> P <- fftshift(O)
> P
     [,1] [,2] [,3] [,4] [,5]
[1,]   19   24    4    9   14
[2,]   20   25    5   10   15
[3,]   16   21    1    6   11
[4,]   17   22    2    7   12
[5,]   18   23    3    8   13

You can see that the corresponding dimensions have been swapped. Reversing this with ifftshift should give us the original matrix back, and it does:

> Q <- ifftshift(P)
> Q
     [,1] [,2] [,3] [,4] [,5]
[1,]    1    6   11   16   21
[2,]    2    7   12   17   22
[3,]    3    8   13   18   23
[4,]    4    9   14   19   24
[5,]    5   10   15   20   25

Of course you can override this and specify which dimension you want to swap, so let's say you wanted to swap just the rows:

> fftshift(O, 1)
     [,1] [,2] [,3] [,4] [,5]
[1,]    4    9   14   19   24
[2,]    5   10   15   20   25
[3,]    1    6   11   16   21
[4,]    2    7   12   17   22
[5,]    3    8   13   18   23

> ifftshift(fftshift(O, 1), 1)
     [,1] [,2] [,3] [,4] [,5]
[1,]    1    6   11   16   21
[2,]    2    7   12   17   22
[3,]    3    8   13   18   23
[4,]    4    9   14   19   24
[5,]    5   10   15   20   25

Take care that when you perform ifftshift on a matrix that was swapped in one dimension, you must use the same dimension that was used for swapping when you used fftshift to ensure you get the original matrix back.

We can also do the same for the second dimension:

> ifftshift(O, 2)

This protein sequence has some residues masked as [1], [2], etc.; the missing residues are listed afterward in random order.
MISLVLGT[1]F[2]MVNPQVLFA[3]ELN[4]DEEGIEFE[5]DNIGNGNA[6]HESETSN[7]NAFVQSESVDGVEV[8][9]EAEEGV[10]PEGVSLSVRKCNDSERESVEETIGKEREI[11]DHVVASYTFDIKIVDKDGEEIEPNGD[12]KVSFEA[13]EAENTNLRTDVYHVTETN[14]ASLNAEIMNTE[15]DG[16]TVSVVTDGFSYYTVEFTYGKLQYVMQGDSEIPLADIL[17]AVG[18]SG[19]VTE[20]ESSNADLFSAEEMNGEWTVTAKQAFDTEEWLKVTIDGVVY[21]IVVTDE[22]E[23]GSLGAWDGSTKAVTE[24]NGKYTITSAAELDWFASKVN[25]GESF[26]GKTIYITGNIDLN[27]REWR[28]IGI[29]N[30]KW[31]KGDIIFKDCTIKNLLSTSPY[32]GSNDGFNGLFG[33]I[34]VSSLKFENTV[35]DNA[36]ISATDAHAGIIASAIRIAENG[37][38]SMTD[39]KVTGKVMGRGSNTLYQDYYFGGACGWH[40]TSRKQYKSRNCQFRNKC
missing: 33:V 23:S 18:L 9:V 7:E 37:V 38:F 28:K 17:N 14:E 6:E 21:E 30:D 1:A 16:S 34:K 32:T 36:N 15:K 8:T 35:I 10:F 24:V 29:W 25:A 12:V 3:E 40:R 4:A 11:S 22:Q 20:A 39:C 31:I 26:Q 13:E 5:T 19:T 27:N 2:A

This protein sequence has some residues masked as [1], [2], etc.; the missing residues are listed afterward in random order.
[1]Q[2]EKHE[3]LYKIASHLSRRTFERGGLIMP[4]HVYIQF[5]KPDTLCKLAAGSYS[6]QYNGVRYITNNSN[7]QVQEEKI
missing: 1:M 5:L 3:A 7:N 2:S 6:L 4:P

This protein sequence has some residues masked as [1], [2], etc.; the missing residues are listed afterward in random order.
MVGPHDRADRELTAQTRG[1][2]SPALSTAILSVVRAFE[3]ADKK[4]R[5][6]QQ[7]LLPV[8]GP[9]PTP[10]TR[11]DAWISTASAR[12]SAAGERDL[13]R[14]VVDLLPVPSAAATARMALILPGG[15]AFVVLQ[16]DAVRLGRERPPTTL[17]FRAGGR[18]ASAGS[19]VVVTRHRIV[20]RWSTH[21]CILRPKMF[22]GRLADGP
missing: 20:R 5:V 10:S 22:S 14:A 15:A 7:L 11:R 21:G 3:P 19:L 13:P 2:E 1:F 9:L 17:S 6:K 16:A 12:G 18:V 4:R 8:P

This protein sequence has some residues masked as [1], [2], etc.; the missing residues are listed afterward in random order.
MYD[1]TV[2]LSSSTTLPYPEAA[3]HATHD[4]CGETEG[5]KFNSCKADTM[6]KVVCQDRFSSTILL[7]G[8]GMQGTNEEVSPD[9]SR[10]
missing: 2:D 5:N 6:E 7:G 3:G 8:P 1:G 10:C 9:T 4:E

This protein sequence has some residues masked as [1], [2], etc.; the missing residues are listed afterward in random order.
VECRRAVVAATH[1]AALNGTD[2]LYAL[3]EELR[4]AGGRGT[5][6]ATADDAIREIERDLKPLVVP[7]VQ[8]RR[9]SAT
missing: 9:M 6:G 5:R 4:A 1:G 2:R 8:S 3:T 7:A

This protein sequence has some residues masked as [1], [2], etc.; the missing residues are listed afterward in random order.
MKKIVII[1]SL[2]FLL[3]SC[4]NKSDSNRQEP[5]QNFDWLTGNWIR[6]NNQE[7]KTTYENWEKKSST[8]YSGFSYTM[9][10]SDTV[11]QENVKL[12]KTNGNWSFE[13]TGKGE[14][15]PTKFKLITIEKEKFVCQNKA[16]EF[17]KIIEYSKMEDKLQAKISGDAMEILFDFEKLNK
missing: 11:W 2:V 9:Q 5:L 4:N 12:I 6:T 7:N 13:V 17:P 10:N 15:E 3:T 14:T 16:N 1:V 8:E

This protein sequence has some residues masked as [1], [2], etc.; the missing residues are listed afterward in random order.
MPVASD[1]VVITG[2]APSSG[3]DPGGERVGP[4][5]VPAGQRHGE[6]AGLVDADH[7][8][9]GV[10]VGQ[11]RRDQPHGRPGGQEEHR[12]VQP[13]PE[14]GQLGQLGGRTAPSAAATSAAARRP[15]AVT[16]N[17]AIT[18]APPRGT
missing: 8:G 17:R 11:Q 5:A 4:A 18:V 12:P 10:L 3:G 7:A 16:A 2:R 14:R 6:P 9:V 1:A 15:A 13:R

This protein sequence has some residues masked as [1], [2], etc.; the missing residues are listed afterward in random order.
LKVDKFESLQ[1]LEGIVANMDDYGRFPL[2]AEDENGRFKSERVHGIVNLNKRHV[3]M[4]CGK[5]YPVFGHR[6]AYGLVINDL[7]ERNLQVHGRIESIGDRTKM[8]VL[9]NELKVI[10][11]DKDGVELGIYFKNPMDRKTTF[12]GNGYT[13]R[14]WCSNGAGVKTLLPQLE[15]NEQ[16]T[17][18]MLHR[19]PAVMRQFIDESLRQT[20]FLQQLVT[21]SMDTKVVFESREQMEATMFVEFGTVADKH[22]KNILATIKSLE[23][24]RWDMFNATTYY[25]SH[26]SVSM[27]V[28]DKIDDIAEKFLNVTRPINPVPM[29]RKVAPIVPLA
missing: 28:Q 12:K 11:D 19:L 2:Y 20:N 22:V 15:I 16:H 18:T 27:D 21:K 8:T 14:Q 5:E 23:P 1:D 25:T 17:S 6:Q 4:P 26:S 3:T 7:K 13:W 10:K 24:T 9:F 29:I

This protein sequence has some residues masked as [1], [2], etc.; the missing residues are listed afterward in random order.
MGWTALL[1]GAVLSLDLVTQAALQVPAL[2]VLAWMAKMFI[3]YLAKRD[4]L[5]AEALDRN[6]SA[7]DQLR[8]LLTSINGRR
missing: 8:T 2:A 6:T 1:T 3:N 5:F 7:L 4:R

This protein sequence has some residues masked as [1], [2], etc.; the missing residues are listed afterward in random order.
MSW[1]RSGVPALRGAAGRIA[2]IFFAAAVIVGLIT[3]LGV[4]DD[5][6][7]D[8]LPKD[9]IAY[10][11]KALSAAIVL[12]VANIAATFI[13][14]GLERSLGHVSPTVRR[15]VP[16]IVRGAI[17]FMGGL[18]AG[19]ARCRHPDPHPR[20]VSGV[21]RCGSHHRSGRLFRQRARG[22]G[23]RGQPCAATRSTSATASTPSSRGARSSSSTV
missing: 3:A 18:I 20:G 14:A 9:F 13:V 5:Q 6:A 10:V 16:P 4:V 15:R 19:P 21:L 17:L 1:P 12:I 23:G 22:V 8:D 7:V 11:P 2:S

[,1] [,2] [,3] [,4] [,5]
[1,]   11   16   21    1    6
[2,]   12   17   22    2    7
[3,]   13   18   23    3    8
[4,]   14   19   24    4    9
[5,]   15   20   25    5   10

> ifftshift(fftshift(O, 2), 2)
     [,1] [,2] [,3] [,4] [,5]
[1,]    1    6   11   16   21
[2,]    2    7   12   17   22
[3,]    3    8   13   18   23
[4,]    4    9   14   19   24
[5,]    5   10   15   20   25

As an interesting note, we can verify that numpy does the same thing as what we discussed above. Here's an IPython session:

In [16]: import numpy as np

In [17]: from numpy.fft import fftshift, ifftshift

In [18]: O = np.reshape(np.arange(1,26), (5,5)).T

In [19]: O
Out[19]:
array([[ 1,  6, 11, 16, 21],
       [ 2,  7, 12, 17, 22],
       [ 3,  8, 13, 18, 23],
       [ 4,  9, 14, 19, 24],
       [ 5, 10, 15, 20, 25]])

In [20]: fftshift(O)
Out[20]:
array([[19, 24,  4,  9, 14],
       [20, 25,  5, 10, 15],
       [16, 21,  1,  6, 11],
       [17, 22,  2,  7, 12],
       [18, 23,  3,  8, 13]])

In [21]: ifftshift(fftshift(O))
Out[21]:
array([[ 1,  6, 11, 16, 21],
       [ 2,  7, 12, 17, 22],
       [ 3,  8, 13, 18, 23],
       [ 4,  9, 14, 19, 24],
       [ 5, 10, 15, 20, 25]])

numpy as well as fftshift and ifftshift from the numpy.fft package are imported in and a 2D matrix is created that is the same as what you saw in the example defined in R. We then call fftshift, then fftshift and ifftshift in sequence and we can see that we get the same results as seen in the R code.

Comments